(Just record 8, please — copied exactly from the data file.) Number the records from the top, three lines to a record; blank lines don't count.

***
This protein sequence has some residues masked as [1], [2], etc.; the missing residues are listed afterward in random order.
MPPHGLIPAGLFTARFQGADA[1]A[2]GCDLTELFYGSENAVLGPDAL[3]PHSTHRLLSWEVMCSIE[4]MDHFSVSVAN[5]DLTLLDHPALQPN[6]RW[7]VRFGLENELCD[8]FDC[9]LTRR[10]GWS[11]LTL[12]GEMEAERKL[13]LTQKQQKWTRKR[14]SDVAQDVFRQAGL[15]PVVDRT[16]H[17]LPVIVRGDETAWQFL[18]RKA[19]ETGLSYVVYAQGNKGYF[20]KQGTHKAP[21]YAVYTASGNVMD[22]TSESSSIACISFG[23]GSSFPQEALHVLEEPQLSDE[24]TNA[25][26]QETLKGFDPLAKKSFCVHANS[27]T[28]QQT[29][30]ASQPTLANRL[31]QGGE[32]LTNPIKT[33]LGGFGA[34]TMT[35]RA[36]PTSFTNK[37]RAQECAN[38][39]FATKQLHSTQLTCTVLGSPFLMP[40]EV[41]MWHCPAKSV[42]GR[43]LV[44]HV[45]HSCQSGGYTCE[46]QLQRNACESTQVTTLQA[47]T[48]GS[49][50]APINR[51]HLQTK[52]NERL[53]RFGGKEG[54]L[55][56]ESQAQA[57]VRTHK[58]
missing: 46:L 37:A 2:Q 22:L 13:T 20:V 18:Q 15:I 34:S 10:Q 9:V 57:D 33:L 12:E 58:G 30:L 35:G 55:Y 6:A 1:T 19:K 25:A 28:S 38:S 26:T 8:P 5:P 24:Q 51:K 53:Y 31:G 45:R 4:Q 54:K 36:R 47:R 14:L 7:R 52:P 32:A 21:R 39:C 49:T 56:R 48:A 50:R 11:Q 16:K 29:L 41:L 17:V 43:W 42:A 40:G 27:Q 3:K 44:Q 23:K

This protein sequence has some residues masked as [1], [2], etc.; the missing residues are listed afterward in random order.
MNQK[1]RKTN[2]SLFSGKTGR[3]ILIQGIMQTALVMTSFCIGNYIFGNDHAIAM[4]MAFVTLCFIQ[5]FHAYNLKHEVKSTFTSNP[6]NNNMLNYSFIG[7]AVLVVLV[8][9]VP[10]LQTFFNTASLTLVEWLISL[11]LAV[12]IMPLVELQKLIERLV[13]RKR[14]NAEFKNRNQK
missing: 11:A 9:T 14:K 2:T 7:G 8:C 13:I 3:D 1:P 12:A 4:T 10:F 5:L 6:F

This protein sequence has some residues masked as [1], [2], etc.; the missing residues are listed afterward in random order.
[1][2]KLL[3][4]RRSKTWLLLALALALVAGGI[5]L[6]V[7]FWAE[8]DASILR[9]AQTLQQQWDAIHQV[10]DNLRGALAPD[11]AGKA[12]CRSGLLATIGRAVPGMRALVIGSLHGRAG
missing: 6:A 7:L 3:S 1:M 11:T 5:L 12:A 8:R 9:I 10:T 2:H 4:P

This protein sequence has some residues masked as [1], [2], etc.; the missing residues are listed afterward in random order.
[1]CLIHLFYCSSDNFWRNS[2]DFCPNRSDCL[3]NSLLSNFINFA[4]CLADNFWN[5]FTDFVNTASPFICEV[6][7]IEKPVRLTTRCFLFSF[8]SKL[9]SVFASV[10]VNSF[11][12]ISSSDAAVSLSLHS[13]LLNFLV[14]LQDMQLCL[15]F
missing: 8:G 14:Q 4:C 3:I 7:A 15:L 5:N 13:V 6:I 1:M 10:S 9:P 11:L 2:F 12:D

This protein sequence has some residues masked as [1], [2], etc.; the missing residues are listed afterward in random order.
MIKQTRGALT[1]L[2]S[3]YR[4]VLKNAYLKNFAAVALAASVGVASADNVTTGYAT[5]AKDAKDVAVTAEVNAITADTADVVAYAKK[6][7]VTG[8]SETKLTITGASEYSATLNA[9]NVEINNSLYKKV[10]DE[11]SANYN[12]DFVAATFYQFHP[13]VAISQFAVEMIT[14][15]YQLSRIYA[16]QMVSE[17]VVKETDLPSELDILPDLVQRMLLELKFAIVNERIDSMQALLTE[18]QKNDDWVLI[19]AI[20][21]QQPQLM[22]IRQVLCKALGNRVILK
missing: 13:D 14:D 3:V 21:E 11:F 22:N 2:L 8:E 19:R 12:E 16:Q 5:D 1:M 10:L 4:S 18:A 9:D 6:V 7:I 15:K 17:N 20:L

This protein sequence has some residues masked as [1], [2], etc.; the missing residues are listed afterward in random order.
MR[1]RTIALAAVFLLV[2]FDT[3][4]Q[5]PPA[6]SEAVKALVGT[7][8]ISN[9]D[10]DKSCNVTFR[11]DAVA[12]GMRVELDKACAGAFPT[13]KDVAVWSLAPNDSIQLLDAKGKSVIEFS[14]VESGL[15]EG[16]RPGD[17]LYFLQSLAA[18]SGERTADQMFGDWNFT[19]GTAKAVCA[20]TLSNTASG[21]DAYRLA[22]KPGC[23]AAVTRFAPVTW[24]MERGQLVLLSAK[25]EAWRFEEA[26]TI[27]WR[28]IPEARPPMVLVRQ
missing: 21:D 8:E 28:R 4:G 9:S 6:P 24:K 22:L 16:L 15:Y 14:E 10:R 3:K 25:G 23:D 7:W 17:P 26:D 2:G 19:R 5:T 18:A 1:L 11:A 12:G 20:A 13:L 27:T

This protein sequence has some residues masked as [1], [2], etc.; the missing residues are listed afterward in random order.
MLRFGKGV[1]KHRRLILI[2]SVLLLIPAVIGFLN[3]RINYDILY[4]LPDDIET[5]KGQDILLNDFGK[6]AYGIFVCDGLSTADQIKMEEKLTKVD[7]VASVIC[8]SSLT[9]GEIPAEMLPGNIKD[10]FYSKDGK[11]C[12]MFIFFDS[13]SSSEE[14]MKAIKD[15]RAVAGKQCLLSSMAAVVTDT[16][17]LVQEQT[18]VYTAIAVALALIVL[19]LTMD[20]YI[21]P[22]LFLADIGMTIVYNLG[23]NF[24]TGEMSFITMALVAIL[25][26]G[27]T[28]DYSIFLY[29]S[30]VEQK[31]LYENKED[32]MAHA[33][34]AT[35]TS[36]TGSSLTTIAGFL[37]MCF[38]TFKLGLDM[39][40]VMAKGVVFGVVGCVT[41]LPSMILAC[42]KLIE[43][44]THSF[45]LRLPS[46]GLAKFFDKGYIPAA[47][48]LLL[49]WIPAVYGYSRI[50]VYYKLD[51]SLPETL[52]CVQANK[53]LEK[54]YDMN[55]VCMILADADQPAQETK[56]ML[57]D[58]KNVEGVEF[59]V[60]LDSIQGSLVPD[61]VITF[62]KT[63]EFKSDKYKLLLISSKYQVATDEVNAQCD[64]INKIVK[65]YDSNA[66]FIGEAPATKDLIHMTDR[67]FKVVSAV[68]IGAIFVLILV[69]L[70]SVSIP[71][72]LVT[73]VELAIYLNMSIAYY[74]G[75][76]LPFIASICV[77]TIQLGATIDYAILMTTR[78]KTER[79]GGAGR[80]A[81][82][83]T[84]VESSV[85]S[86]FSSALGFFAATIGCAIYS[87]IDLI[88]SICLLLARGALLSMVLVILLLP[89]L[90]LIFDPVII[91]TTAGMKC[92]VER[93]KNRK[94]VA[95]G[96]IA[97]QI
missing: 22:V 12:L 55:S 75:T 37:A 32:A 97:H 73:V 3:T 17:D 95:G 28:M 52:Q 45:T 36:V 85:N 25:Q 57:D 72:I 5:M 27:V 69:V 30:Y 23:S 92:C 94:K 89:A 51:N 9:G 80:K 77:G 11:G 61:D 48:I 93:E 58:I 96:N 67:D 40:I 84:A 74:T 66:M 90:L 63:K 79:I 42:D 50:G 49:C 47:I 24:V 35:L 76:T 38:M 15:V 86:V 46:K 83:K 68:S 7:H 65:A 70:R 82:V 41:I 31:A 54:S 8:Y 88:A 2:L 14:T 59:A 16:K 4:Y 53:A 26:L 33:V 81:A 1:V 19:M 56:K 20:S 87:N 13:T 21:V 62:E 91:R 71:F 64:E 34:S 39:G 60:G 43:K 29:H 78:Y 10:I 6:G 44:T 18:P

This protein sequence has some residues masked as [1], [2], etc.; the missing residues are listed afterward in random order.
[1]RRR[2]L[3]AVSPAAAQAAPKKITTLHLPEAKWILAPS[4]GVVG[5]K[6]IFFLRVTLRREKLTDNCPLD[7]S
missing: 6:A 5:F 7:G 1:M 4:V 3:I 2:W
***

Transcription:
This protein sequence has some residues masked as [1], [2], etc.; the missing residues are listed afterward in random order.
[1]RRR[2]L[3]AVSPAAAQAAPKKITTLHLPEAKWILAPS[4]GVVG[5]K[6]IFFLRVTLRREKLTDNCPLD[7]S
missing: 6:A 5:F 7:G 1:M 4:V 3:I 2:W